11. The show seems markedly improved from its earlier efforts and somehow more confident in its writing and sense of nuance. It's also funnier.
  12. The show misses its mark--but not by much and not in any objectionable way.
  13. Go On moves quite breezily--much like an NBC-flavored take on premium cable dramadies such as "The Big C" and "Enlightened." It's not as good as either of those, but it has the same happy-sad aura, with just a dash of "Community"-like absurdity to keep the speed limit up.
  14. It may be a case of going too far but in such a crazy-daisy way that it can't help but be entertaining. [2 Oct 2004]
    • Washington Post
  15. Enough happens to keep you from changing the channel, but there are hints of a show that could get dull fast.
  16. Henderson gives a lunky, forgettable performance, coming nowhere near anyone's idea of a stronger, meaner version of J.R. Thanks to the rest of its ensemble, however, the new Dallas gains some traction and kicks up a little dust.
  17. Foster makes for an energetic and engaging lead, never missing a beat; the rest of the cast is equally snappy-snippy, thanks to scripts and story lines that keep everyone prancing along like trained poodles.
  18. Do we ever feel as if we're really there, in Henry's court, half a millennium ago? Perhaps not, but a splendid cast and sumptuous production details make "The Tudors" a rollicking and resplendent show, if never a deeply affecting one.
  19. This is by no means the first Comedy Central show about a guy comedian in Hollywood engaged in convenient pseudo-sketches about the rain clouds hanging over him. But it’s the first one in a long time that feels like it has something real to say.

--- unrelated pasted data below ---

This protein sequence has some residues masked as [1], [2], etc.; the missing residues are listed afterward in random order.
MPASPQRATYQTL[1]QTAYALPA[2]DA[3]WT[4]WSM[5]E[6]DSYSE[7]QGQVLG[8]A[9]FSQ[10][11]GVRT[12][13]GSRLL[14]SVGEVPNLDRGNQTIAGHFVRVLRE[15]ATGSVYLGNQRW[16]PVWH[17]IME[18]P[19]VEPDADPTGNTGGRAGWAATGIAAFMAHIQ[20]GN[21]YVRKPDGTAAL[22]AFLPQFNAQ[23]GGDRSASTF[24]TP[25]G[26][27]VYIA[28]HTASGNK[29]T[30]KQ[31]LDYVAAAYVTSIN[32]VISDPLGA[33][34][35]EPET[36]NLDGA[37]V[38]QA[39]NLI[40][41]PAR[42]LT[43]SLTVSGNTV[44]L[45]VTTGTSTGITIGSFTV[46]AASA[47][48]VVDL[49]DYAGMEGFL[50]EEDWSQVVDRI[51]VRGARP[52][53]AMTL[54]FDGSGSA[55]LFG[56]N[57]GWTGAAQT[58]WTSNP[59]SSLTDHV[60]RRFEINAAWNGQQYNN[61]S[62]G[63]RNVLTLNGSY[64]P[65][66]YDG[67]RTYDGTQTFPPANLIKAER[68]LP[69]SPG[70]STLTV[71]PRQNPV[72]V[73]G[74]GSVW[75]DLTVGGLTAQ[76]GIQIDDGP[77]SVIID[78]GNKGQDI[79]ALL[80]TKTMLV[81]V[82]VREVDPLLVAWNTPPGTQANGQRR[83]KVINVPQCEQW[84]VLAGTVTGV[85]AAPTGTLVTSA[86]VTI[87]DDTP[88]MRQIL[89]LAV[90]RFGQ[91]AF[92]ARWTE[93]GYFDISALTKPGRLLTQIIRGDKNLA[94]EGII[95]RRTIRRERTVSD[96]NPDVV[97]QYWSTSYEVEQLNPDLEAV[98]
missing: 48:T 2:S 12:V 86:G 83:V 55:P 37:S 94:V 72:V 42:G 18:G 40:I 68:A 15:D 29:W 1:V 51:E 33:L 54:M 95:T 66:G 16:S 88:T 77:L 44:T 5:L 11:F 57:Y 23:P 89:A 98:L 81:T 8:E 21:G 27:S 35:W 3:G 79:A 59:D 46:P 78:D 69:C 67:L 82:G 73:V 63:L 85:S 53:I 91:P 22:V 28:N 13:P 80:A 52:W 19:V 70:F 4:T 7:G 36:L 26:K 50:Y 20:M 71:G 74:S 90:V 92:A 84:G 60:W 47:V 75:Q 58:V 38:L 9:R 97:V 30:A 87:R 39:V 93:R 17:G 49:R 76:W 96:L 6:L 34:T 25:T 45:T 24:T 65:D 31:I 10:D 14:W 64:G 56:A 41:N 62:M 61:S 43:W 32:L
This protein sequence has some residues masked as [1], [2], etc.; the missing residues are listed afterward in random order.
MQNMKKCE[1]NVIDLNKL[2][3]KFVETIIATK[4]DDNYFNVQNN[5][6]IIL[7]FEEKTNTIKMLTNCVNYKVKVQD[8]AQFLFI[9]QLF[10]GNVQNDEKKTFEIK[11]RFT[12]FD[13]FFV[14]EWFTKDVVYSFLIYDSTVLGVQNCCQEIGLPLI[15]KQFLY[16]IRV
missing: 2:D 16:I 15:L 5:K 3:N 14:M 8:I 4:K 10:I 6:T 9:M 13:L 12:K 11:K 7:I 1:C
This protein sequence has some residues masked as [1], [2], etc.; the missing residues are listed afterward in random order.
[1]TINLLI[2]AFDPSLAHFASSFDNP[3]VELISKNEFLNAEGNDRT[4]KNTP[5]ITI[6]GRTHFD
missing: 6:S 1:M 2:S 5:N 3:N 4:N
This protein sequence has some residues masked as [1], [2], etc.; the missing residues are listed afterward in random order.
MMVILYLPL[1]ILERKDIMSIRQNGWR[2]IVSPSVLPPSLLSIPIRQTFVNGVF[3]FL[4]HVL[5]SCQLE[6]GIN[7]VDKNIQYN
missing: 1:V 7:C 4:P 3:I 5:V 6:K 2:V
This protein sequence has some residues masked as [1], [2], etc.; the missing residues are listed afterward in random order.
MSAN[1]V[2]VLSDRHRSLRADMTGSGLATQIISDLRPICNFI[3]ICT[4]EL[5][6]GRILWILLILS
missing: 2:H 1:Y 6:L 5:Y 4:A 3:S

20. Most of the actors make their characters zesty and likable, if on occasion too glib for their -- and our -- own good.
  21. This new drama has bad dialogue to spare, too, which mars an otherwise distinctive, better-than-average police show.
  22. It’s a well-meaning, good-humored, hospitable hour of television, reminiscent of the nascent days of cable reality shows in the early 2000s, before everyone figured out that ratings success meant being nasty, famous and selfish.
  23. It sounds gimmicky and visually tedious, with most of the so-called action taking place in a conference room. It's all those things, but the moments of misery make it memorable.
  24. A wickedly entertaining show.
  25. Viewers are in for another high-powered pulse-pounder. [29 Oct 2002]
    • Washington Post
  26. While it's not perfect, Bunheads is a happy find, a ray of authenticity on a summer TV schedule filled with so much artificial light.
  27. Remarkable for one reason only: It achieves levels of warmth that are rare for such shows. It may not make everybody laugh, but a decent human being would have a hard time not smiling. [22 Sept 1989, p.B1]
    • Washington Post
  28. The plot and subplots of the premiere eventually deteriorate into pandemonium, but McCormack remains the steadying center that makes the show intelligible and, more important, involving. And, perhaps more important still, fun.